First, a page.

NPOs say expected Budget cuts will hit the most vulnerable hardest

Minister of Finance, Mr Enoch Godongwana will deliver his Budget speech on Wednesday that could see a reduction of billions of rand in government spending. Picture: GCIS

Minister of Finance, Mr Enoch Godongwana will deliver his Budget speech on Wednesday that could see a reduction of billions of rand in government spending. Picture: GCIS

Published Feb 20, 2024


Social justice and welfare non-profit organisations (NPOs) which receive funding from the government say expected budget cuts will have a detrimental impact on them and the people they serve.

Minister of Finance Enoch Godongwana will deliver a Budget speech on Wednesday that could see a reduction of billions of rand in government spending.

Childline KwaZulu-Natal’s acting director Adeshini Naicker said the organisation was desperately seeking alternative funding streams, including donations from corporates and individuals.

Naicker said that the late subsidy payments from the government had not helped either and had left staff disgruntled due to salaries being paid late.

She said Childline KZN has been sent a notice that its funding will be cut in the new financial year.

“We have been forced to relook at our current strategic plan. Sadly, we had to retrench staff while existing staff are now working beyond their job descriptions. Our operations have to be streamlined to reduce overhead expenses, all this while trying to maintain the highest level of services provided to the children of KZN,” said Naicker.

Naicker added that the organisation was now in the process of leveraging volunteer support to fill gaps in services.

Ray Naguran, general manager of the Aryan Benevolent Home (ABH) in Chatsworth, which has been in operation for 102 years, said budget cuts had resulted in the home, which looks after 400 elderly and 102 children, becoming more dependent on donor contributions.

He noted that this was also an environment that is strained with donor fatigue.

“Further budget cuts will only add to the strain the ABH is under. The ABH is exploring avenues to reach a larger donor target base combined with an increase in fund-raising initiatives to help with the costs that come with providing care, comfort and shelter to those in need,” said Naguran.

Dr Carolyn Hancock, chairperson of Angels Care Centre in Howick, which deals with the basic needs of children, said: “The unanticipated budget cuts to the non-profit sector, which play a pivotal role in partnering with state agencies to ensure the emotional and physical healing of victims of gender-based violence, is extremely distressing to all concerned.”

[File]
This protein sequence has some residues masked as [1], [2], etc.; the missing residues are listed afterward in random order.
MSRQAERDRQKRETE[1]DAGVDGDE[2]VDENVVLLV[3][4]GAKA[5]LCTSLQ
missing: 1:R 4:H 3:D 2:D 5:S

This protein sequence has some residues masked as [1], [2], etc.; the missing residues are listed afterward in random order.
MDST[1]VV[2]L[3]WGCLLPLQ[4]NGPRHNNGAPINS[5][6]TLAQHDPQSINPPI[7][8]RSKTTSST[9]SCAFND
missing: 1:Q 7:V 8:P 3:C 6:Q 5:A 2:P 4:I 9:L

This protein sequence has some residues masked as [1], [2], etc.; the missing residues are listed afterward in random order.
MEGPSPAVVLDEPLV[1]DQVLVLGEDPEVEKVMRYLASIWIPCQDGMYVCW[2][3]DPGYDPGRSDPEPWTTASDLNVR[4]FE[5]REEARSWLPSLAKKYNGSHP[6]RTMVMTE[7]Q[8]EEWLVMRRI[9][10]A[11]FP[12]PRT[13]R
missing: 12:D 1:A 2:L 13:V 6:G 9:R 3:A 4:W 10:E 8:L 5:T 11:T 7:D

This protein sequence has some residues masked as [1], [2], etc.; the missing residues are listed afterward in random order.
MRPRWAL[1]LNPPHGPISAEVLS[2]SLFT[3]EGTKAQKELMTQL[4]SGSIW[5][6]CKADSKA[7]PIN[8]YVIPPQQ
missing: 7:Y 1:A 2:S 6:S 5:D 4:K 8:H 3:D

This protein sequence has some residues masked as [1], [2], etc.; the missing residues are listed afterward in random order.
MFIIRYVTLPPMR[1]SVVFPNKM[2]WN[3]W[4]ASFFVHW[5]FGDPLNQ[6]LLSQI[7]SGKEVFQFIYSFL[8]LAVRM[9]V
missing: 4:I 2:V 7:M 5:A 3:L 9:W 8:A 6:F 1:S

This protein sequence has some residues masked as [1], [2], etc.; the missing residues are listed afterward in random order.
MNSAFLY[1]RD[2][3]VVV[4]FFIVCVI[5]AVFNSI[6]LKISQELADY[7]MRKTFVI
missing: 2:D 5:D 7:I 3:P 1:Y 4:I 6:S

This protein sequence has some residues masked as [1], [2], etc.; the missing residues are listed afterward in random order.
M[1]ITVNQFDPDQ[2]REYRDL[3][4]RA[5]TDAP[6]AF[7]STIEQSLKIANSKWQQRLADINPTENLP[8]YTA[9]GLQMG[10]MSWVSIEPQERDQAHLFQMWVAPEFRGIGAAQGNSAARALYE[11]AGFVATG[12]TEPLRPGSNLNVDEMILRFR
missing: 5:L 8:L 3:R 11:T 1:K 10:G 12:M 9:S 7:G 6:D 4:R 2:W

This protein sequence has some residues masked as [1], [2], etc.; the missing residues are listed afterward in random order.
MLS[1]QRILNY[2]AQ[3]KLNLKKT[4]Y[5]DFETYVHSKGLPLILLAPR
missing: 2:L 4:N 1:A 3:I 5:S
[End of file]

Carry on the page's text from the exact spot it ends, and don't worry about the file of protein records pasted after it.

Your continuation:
Femada Shamam, chairperson of the KZN NPO Network, said the nonprofit sector operates in a challenging financial landscape.

She said NPOs were driven by a commitment to social justice in various realms, including but not limited to child and youth care, support for older persons, individuals with disabilities, and addressing gender-based violence.

According to Shamam, the sector faces exceptional challenges due to a diminishing donor pool and a challenging economic climate.

“Some international funders have shifted their funding processes to channel funds through the government rather than directly supporting NPOs. In this context, government subsidies for services provided by NPOs to the most vulnerable are crucial,” she said. She explained that some NPOs were on the brink, facing the potential consequences of reduced funding, which may lead to a cutback in services or a decrease in operations.

“Over the past year, delayed payments from the Department of Social Development have impacted beneficiaries, staff and the sector at large.

Instances where organisations couldn’t pay staff in December resulted in families having no income during the festive period,” said Shamam.

With more budget cuts expected to be announced during the Budget Speech, Shamam questioned how the network’s organisations would be able to handle further budget reductions.

“They won’t. Anticipating a profound impact on the most vulnerable in our society, additional budget cuts will exacerbate existing challenges faced by communities struggling with tough economic conditions.

“Many vulnerable individuals already struggle to access essential services like health, food and water.

Without the support provided by NPOs, this situation will worsen, creating a snowball effect that further marginalises already disadvantaged communities,” said Shamam.

The Department of Social Development has already issued letters to NPOs, signalling impending budget cuts and prompting organisations to scramble for solutions, she said.

“We must do better, and decision-makers need to recognise that their choices have life-and-death consequences,” she said.

The Mercury